North Dakota Personhood Amendment Vote Aims to Take Down Roe v. Wade

At 9:00 a.m. on Wednesday morning, the North Dakota State House will have a committee hearing concerning the personhood amendment that went through the Senate in February. Earlier this year, the North Dakota State Senate passed a personhood amendment (ND 4009) to amend their state Constitution to state, “The inalienable right to life of every human being at any stage of development must be recognized and protected.” This amendment would give the state the authority to completely regulate reproductive rights for all women in the state, and it is specifically targeted at challenging Roe v. Wade.

If this bill were to pass the House, it would go to a vote in the state, where it will most likely pass, according to the Huffington Post. The implications of this bill go as high as overturning Roe v. Wade. Similar acts have been put to referendum in Arkansas and Mississippi, but North Dakota's proposed legislation has surpassed all of them.

In addition to the personhood amendment, the House has passed a heartbeat abortion ban (HB 1456), which would ban abortions after six weeks. HB 1305 would force women to disclose the reasons for their abortion. If the reasons have to do with the sex of the potential child or a possible genetic abnormality, then an abortion cannot be performed. The Senate also passed a 20-week ban on abortions.

Piggybacking off of a comment by Supreme Court Justice Antonin Scalia, North Dakota State Sentory Margaret Sitte (R) drafted and sponsored the personhood amendment to the North Dakota State Constitution. Sitte justified her actions by stating that the Senate was “ …intending that [this bill] be a direct challenge to Roe v. Wade, since Scalia said that the Supreme Court is waiting for states to raise a case.”

In addition to Sitte's personhood amendment, the state will require doctors to perform abortions in hospitals and not in the one abortion clinic in the state. Shutting down the one abortion clinic in the state denies women easy access and privacy to having an emergency abortion, which is the one exception to this amendment.

North Dakota has crossed its boundaries by legislating morality. The conservative state is looking to push its agenda on the national level by setting the stage for other states to follow in their footsteps. This pressure will force the Supreme Court of the United States to revisit Roe v. Wade, which solidified the right to privacy and opened up the gateway for numerous abortion and privacy rights cases.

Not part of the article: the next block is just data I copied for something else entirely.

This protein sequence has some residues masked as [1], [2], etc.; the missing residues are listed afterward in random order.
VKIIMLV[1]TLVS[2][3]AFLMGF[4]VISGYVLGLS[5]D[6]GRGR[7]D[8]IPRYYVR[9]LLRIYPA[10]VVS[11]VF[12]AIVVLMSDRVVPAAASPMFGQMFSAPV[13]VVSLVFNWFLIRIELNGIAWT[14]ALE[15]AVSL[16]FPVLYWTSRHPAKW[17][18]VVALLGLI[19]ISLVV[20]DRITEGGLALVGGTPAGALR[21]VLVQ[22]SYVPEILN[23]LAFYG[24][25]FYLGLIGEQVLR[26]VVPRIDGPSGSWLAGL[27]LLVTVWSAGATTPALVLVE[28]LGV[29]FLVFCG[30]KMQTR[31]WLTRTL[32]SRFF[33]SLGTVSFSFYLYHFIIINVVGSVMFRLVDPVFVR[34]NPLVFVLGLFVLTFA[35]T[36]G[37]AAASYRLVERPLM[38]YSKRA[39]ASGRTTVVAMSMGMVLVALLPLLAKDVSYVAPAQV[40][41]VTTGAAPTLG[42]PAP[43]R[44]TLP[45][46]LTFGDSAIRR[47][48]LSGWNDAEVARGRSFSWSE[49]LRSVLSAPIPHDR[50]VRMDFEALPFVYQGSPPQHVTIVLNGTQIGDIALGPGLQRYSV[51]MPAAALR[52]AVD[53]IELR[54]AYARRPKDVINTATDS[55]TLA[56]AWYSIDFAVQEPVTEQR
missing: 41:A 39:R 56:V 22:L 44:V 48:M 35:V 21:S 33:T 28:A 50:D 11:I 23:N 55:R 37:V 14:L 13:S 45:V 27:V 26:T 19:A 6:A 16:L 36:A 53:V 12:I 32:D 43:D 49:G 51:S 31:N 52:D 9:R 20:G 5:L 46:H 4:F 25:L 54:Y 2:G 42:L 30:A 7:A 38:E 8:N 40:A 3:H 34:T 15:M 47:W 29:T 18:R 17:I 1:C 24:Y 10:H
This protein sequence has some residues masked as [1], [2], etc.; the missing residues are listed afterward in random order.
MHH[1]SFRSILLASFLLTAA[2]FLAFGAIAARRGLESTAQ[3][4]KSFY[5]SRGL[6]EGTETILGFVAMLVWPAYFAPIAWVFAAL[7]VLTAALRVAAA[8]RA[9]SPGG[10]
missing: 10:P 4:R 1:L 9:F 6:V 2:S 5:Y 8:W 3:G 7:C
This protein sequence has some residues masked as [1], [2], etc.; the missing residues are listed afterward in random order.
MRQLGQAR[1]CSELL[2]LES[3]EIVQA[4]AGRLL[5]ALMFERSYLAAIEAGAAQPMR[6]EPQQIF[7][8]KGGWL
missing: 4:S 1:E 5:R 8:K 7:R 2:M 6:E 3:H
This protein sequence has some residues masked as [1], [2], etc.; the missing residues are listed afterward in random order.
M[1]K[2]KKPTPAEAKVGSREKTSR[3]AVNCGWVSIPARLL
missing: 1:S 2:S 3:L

HB 1305 clearly violates women's right to privacy, and bullies women into thinking that having an abortion is bad. If the House passes this bill, the state will vote on it in 2014. We can only hope the electorate will follow in the footsteps of Mississippi and not let it pass.  

North Dakota's bills surpass the abortion issue. They constitute a gender equality issue. According to the American Prospect, the state of North Dakota is one of the worst places in the country to live if you are a woman. Statistically speaking, “women make up only 42% of the single population in North Dakota, creating a ‘man’s world’ atmosphere where sexist behavior has few checks on it. Women are constantly being sexually harassed, and the rates of crimes against women are rising.”

Given this increase in sexual violence in a male-dominated state, it is no wonder that those pushing anti-abortion legislation gave no thought to women's right to privacy.

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Steven Romeo

Steven Romeo is a senior at The University of Alabama. He will graduate in August of 2013. He is the founder of The Change Project, a photography based social justice non-profit that takes revolutionary art off of the walls and onto our bodies. He is a member of the 2013 Alumni Board for Young People For. He went through the Young People For Fellowship Program in 2010. He has been on the Fellowship Selection Committee for 3 years and was a mentor and Blueprint reader for the 2012 Fellowship Class. He currently serves as the Program Director for Equality Alabama's Board of Directors.

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